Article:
Air traffic delays on the eastern seaboard of Australia at the country's three major airports are costing in excess of A$70 million ($58 million) and generating an additional 180 million kg (400 million lb) of carbon dioxide a year, according to research conducted by Australian air traffic service provider Airservices Australia.
To identify and implement possible solutions to the growing delays along the eastern seaboard of the country, Airservices is proposing establishing a Capacity Demand Forum (CDF) comprising airlines, airports and the Bureau of Meteorology.
Although Australian airspace is still relatively uncongested, the country has a number of high-density routes, with Sydney-Melbourne, for example, featuring in the top five busiest city pairings in the world, says Greg Russell, Airservices chief executive officer. Australian domestic and international traffic is expected to grow by 4% a year on average, doubling by 2025.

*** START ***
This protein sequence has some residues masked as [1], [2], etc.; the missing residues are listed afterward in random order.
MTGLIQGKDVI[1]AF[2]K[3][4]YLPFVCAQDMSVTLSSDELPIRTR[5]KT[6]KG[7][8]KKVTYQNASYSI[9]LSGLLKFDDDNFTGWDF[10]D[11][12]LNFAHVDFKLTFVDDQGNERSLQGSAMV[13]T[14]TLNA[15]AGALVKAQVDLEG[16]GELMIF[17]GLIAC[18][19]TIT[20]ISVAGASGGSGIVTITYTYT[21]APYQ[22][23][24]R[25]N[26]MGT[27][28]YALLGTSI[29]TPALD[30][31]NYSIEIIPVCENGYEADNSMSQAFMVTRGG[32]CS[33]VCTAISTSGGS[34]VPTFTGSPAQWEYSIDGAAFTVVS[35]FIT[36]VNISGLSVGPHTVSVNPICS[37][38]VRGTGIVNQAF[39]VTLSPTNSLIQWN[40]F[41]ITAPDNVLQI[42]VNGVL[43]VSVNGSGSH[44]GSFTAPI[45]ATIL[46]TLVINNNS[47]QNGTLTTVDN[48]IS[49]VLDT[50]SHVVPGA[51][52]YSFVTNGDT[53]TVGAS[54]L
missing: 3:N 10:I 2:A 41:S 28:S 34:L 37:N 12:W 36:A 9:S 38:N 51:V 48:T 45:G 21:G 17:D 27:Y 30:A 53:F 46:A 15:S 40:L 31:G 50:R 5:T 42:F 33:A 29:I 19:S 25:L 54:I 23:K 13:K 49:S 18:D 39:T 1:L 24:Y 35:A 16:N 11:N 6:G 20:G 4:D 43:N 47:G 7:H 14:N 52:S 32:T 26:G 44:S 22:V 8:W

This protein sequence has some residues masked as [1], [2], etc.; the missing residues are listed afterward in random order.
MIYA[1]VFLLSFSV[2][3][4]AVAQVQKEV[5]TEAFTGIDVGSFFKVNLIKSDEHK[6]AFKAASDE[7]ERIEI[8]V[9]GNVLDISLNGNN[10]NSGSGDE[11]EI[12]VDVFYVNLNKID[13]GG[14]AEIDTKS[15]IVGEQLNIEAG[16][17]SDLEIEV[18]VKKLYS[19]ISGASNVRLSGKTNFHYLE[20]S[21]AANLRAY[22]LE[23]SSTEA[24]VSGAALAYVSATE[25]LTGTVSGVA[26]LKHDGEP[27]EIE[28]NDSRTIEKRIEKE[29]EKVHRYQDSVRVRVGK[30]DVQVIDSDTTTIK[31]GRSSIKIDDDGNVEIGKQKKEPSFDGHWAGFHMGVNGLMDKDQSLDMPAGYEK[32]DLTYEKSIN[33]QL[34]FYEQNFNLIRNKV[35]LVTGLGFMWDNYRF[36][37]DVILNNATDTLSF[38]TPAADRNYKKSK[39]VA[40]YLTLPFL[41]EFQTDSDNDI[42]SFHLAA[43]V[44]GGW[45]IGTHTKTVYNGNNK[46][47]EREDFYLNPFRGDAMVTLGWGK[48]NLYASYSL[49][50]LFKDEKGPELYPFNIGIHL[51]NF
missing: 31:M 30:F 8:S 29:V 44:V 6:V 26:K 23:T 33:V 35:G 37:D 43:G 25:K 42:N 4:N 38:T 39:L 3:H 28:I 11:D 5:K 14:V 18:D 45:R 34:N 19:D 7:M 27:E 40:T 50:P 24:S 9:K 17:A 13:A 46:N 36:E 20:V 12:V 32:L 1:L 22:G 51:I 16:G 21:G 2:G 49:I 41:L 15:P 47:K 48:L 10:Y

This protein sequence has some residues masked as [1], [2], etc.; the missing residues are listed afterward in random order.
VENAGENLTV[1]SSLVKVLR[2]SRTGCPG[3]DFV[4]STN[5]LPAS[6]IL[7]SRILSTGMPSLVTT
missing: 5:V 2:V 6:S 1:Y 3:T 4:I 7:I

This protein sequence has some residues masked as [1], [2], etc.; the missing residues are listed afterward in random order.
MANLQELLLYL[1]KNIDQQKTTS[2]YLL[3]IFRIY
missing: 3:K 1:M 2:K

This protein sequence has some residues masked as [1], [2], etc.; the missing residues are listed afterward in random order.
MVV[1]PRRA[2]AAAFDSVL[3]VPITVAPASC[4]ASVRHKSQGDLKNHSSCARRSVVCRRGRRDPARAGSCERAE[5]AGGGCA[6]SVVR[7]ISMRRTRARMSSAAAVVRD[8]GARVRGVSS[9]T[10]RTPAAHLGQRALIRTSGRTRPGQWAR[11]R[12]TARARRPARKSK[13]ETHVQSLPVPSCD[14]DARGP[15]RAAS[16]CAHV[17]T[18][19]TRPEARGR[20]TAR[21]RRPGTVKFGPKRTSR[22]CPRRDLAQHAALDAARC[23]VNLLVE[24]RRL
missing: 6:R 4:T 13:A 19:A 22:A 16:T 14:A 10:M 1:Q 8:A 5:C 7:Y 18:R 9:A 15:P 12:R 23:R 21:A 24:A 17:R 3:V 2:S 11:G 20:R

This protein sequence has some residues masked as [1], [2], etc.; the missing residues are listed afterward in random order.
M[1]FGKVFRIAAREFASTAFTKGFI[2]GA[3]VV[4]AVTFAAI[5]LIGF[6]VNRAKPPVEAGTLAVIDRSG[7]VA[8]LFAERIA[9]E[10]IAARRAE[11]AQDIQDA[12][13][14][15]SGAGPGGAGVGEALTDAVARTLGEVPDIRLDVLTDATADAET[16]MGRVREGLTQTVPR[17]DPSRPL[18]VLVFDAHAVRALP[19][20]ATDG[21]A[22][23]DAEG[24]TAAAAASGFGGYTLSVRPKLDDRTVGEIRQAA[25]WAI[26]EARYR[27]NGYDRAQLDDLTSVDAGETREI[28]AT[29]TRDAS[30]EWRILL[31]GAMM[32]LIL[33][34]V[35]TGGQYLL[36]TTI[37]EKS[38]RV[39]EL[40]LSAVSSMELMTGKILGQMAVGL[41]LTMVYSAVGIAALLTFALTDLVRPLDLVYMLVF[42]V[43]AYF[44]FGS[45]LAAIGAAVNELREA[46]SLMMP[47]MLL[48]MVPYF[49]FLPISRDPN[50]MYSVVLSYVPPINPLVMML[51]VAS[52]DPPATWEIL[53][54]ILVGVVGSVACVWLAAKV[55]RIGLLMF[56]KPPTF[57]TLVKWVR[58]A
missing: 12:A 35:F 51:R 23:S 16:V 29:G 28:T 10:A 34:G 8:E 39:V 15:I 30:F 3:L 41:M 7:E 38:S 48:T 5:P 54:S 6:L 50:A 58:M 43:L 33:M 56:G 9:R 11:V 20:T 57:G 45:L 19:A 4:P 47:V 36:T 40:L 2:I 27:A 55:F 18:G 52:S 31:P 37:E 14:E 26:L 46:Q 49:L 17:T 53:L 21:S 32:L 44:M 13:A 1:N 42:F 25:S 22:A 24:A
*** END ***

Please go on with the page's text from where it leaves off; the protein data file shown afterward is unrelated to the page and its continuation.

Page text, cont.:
In addition, Airservices is establishing a National Operations Centre in Canberra to improve ATM co-ordination. The centre will overview the nation's traffic flow to monitor and report issues and improvement opportunities, says Ken McLean, general manager air traffic control.
It will run all central traffic management systems and the long-range optimisation flow programme operating in Sydney.
Airservices is already implementing a number of ATM initiatives designed to improve efficiency. These include the ALOFT long-range flow optimisation technique that has reduced fuel burn for early morning arrivals into Sydney and a required navigational performance trial at Brisbane.
User preferred routes have been operational across the Pacific for several years, while flex tracks are used between Brisbane, Melbourne, Sydney and several Asian destinations which allow aircraft to "ride the wind" rather than fly a fixed route. Airservices is at an advanced stage in bringing flex track capability to the domestic environment across continental Australia, says McLean.
Source: Flight International